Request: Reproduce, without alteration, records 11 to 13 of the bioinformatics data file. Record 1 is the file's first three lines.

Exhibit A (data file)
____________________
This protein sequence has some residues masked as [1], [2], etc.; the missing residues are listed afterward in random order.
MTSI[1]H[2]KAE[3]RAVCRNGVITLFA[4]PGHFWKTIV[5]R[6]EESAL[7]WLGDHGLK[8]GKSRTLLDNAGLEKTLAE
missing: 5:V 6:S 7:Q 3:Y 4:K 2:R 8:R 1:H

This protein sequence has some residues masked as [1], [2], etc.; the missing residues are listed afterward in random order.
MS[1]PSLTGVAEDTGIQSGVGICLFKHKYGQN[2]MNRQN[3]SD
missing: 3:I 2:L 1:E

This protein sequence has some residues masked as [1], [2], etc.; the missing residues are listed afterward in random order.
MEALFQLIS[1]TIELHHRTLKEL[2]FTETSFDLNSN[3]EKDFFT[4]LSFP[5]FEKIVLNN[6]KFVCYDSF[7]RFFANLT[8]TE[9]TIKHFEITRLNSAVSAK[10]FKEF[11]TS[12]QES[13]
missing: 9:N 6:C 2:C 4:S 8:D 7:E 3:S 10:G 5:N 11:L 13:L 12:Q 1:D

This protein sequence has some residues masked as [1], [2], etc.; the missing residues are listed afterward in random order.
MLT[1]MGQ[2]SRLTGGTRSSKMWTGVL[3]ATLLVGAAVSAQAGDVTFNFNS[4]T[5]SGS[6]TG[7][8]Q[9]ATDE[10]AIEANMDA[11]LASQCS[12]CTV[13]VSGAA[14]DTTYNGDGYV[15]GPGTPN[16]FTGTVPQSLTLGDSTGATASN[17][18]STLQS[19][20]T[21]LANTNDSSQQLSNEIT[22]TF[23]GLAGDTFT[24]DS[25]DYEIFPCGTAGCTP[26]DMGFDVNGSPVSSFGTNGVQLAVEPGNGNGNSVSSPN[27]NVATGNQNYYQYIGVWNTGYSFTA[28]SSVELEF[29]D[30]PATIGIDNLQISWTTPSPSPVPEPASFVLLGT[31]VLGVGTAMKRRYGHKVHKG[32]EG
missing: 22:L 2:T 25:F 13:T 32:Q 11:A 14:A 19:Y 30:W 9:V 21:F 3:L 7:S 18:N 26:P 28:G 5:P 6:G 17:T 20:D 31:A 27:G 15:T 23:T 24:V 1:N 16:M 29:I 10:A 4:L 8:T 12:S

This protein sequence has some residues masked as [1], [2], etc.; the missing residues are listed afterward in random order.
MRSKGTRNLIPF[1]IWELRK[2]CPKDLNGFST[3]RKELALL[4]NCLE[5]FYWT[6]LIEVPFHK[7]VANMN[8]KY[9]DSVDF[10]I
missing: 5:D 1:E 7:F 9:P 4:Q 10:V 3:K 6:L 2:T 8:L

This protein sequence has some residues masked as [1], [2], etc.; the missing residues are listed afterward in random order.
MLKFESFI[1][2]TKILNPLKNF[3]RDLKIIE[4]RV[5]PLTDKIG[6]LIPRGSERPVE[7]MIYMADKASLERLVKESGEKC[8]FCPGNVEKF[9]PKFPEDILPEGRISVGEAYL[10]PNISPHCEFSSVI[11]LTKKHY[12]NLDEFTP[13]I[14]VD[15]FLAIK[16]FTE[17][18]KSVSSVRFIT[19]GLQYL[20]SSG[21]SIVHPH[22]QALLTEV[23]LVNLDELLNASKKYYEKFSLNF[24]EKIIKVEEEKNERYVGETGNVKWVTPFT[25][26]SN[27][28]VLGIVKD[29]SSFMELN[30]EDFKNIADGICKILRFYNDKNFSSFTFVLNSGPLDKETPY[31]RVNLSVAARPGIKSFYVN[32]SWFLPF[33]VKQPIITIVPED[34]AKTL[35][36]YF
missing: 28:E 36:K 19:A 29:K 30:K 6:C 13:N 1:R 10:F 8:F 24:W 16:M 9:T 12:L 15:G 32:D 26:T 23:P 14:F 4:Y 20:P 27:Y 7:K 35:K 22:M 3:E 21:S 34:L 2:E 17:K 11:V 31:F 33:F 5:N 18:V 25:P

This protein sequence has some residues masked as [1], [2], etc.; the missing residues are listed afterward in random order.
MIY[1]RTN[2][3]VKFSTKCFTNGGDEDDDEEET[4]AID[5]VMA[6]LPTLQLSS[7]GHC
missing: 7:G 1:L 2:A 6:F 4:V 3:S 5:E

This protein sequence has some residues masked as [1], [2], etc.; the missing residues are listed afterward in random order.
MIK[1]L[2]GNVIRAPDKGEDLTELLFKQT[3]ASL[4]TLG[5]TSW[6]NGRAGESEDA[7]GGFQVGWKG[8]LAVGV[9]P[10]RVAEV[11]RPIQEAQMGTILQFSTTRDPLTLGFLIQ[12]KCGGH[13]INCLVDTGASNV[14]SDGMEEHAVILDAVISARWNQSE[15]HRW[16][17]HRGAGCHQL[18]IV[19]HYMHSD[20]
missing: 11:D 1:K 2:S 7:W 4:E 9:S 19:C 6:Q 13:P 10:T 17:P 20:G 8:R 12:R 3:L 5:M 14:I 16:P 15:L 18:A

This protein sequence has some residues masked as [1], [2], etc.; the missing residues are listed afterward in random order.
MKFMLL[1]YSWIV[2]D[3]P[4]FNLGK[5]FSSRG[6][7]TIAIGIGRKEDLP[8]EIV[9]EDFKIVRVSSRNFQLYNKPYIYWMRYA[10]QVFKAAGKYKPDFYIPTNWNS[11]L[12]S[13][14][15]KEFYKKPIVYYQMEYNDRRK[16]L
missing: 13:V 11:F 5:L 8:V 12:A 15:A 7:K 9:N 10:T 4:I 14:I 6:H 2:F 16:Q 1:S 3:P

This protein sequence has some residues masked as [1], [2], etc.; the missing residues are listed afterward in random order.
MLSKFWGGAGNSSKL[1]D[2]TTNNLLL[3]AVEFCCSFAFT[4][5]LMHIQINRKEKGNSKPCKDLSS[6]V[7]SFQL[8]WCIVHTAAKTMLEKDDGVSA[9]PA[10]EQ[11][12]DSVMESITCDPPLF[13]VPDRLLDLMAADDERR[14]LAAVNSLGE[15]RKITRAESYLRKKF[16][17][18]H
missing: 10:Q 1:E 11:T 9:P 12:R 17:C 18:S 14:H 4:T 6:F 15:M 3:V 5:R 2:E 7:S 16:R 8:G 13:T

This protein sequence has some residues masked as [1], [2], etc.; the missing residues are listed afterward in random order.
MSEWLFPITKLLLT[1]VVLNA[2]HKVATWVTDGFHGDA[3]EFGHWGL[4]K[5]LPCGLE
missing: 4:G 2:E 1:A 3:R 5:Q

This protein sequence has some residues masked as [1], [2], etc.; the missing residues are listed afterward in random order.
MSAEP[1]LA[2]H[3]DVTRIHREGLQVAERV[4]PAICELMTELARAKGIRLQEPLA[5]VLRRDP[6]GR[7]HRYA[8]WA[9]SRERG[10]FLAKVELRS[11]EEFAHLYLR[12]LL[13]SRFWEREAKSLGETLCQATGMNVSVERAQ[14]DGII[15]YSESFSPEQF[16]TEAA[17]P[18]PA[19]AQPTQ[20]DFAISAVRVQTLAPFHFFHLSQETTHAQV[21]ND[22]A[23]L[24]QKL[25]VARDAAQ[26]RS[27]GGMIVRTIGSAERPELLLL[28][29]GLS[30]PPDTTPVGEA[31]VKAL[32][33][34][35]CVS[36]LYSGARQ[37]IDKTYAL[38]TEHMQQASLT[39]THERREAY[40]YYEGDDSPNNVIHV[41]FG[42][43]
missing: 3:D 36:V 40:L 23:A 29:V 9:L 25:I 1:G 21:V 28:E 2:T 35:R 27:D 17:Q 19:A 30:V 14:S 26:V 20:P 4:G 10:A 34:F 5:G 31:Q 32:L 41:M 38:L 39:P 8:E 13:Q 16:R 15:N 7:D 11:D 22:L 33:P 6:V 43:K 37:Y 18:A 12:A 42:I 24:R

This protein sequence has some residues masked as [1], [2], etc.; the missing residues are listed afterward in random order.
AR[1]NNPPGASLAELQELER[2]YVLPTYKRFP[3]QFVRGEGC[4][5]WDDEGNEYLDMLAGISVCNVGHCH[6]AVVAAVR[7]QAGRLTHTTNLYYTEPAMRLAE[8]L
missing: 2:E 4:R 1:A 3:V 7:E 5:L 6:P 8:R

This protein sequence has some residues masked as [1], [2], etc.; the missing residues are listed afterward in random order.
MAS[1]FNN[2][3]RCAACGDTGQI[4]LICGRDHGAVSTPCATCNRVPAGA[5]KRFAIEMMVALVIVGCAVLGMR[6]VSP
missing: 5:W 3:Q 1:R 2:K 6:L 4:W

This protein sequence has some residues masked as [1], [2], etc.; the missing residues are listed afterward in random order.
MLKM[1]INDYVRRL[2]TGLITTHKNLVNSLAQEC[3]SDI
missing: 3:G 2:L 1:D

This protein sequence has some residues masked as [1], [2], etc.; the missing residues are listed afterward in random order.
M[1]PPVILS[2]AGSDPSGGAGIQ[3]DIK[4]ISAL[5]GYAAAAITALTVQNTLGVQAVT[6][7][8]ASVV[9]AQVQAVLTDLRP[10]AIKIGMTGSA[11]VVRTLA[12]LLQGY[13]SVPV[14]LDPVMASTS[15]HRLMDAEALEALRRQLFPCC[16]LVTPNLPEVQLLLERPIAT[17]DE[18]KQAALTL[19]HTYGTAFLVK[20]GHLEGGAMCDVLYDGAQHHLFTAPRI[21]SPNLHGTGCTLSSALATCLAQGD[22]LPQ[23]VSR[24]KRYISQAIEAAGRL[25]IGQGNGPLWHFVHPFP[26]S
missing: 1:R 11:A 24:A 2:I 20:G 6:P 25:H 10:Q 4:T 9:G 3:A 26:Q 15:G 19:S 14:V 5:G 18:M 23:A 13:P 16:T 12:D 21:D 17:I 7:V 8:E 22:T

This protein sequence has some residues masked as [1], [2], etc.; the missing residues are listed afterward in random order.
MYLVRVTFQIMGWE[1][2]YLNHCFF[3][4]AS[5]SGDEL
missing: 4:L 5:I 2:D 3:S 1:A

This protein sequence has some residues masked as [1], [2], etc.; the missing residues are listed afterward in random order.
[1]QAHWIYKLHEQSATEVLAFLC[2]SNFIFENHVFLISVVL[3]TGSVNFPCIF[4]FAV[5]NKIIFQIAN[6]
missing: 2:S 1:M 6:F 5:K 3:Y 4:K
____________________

This protein sequence has some residues masked as [1], [2], etc.; the missing residues are listed afterward in random order.
MSEWLFPITKLLLT[1]VVLNA[2]HKVATWVTDGFHGDA[3]EFGHWGL[4]K[5]LPCGLE
missing: 4:G 2:E 1:A 3:R 5:Q

This protein sequence has some residues masked as [1], [2], etc.; the missing residues are listed afterward in random order.
MSAEP[1]LA[2]H[3]DVTRIHREGLQVAERV[4]PAICELMTELARAKGIRLQEPLA[5]VLRRDP[6]GR[7]HRYA[8]WA[9]SRERG[10]FLAKVELRS[11]EEFAHLYLR[12]LL[13]SRFWEREAKSLGETLCQATGMNVSVERAQ[14]DGII[15]YSESFSPEQF[16]TEAA[17]P[18]PA[19]AQPTQ[20]DFAISAVRVQTLAPFHFFHLSQETTHAQV[21]ND[22]A[23]L[24]QKL[25]VARDAAQ[26]RS[27]GGMIVRTIGSAERPELLLL[28][29]GLS[30]PPDTTPVGEA[31]VKAL[32][33][34][35]CVS[36]LYSGARQ[37]IDKTYAL[38]TEHMQQASLT[39]THERREAY[40]YYEGDDSPNNVIHV[41]FG[42][43]
missing: 3:D 36:V 40:L 23:A 29:V 9:L 25:I 1:G 21:V 28:E 2:T 35:R 27:D 17:Q 19:A 30:V 14:S 26:V 20:P 4:G 10:A 34:F 5:G 31:Q 32:L 41:M 38:L 39:P 8:E 13:Q 16:R 15:N 7:D 11:D 22:L 33:P 6:V 43:K 37:Y 18:A 12:A 42:I 24:R

This protein sequence has some residues masked as [1], [2], etc.; the missing residues are listed afterward in random order.
AR[1]NNPPGASLAELQELER[2]YVLPTYKRFP[3]QFVRGEGC[4][5]WDDEGNEYLDMLAGISVCNVGHCH[6]AVVAAVR[7]QAGRLTHTTNLYYTEPAMRLAE[8]L
missing: 2:E 4:R 1:A 3:V 7:E 5:L 6:P 8:R